Inflatable Hot Tub Electricity Costs

How much electricity does a hot tub use?

In the winter, our hot tub uses about 9kwh/day. With a cover or insulation, it uses about 7kwh/day.
In the summer, it uses about 5kwh/day. I haven’t tracked it with insulation in the summer yet.

Our electricity costs about $0.45 per kwh. So without a cover in the winter, it costs about $120/month and with a cover it costs about $95/month. I asked my neighbors in the area on a FB group and 3 told me it added about $100/month to their electric bill. My neighbor with a “real” hot tub uses about 7kwh/month in the winter, which is similar!

I’ve tried to track costs methodically but it’s hard to do! Confounding factors include usage (sitting in it uses more power than leaving it covered), daily outdoor temperature changes, modifying the hot tub temperature on occasion (our daughter plays in it at 100 degrees, not 104), turning it off or refilling it on occasion, not knowing when another person has changed the temperature, occasional poor note taking, etc. But my numbers above feel about right.

Details: We have a 180 gallon, 180 cm diameter inflatable hot tub. We live in the San Francisco Bay, El Cerrito, CA. See The National Weather Service for a temperature almanac

What this means:
Should I get an insulating cover for my hot tub? Meh. Our $100 Cleverspa cover saved us about $150 until it fell apart. And it was a slight bother to put on every time. Maybe a more durable, better insulating cover would be worthwhile.

Should I insulate my hot tub with foam board insulation? Probably! 2 hours work and $50 of insulation is saving me 2kwh/day all winter, that’s ~$200/year.  And it looks like it’s going to last several years! I used R-Tech 1/2 in. x 48 in. x 8 ft. R-1.93 EPS Rigid Foam Board Insulation from Home Depot


Excellent Inflatable Hot Tub Insulation

With $50 of 1/2″ thick sheet insulation from Home Depot and about 2 hours work, I insulated my inflatable hot tub better than a purchased insulating blanket cover! It insulates as well, saves about 20% on electricity (paying for itself in 2 months), it’s easier to get into the hot tub with no blanket to remove, and this insulation will last much longer than the Cleverspa cover I got last year which fell apart in 6 months from the sun.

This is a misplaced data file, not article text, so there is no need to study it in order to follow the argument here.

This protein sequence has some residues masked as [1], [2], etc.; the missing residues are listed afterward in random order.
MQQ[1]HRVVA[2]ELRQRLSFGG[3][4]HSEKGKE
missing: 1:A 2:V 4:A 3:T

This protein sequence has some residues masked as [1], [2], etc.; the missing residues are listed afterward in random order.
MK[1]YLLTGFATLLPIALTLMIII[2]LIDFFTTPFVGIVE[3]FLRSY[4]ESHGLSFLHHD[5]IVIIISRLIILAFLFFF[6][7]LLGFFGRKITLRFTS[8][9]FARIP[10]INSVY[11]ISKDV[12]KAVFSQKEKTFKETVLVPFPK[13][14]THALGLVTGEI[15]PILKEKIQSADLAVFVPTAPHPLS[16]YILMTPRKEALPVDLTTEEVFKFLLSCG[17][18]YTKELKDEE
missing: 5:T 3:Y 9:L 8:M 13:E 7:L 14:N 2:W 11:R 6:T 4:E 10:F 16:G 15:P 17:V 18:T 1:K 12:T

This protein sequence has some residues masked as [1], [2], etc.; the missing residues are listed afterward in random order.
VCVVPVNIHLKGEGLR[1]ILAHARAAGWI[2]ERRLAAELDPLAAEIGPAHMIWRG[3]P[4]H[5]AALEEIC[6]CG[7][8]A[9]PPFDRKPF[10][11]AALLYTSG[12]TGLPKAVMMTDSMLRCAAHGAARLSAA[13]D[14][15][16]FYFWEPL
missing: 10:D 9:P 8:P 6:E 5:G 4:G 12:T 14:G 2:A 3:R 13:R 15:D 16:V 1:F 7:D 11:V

How to Adjust the Chain Tension on a Dodowin 6″ Chainsaw

My wife loves me. She got me a 6″ Dodowin chainsaw for Valentines Day! I’ve been trimming all manner of trees up to about 4″ around with it. It’s great. The manual doesn’t show you how to adjust the chain tension. It took a while for me to figure it out.Watch and you’ll see how.

Cleaning the AC on my 2008 Toyota Prius

I used an air conditioner core cleaner on my 2008 Prius. I show you how I got to the drain hose. It was actually really easy.

Using a CPAP is Awesome

I’ve been using a CPAP for 9 years for mild-moderate obstructive sleep apnea. It’s great. If you think you could have more energy, you’re sleepy during the day and you snore and/or have apnea (stop breathing) many times a night, you should definitely ask a doctor about getting one.

First, do you have a problem?

Take this 2 minute quiz, the Epworth Sleepiness Scale (ESS), to find out. I score a 1, which is great.

Do you wake up groggy every morning? That may be because your brain doesn’t get enough oxygen at night!

Do you often wake up with a sore throat in the morning? That’s because you snore!

Your bed-partner and/or an app can tell you if you snore or have apnea. SnoreClock worked great for me! And my then-fiancee told me how my snoring woke her and she’d freak out when I’d stop breathing for 30 seconds at a time.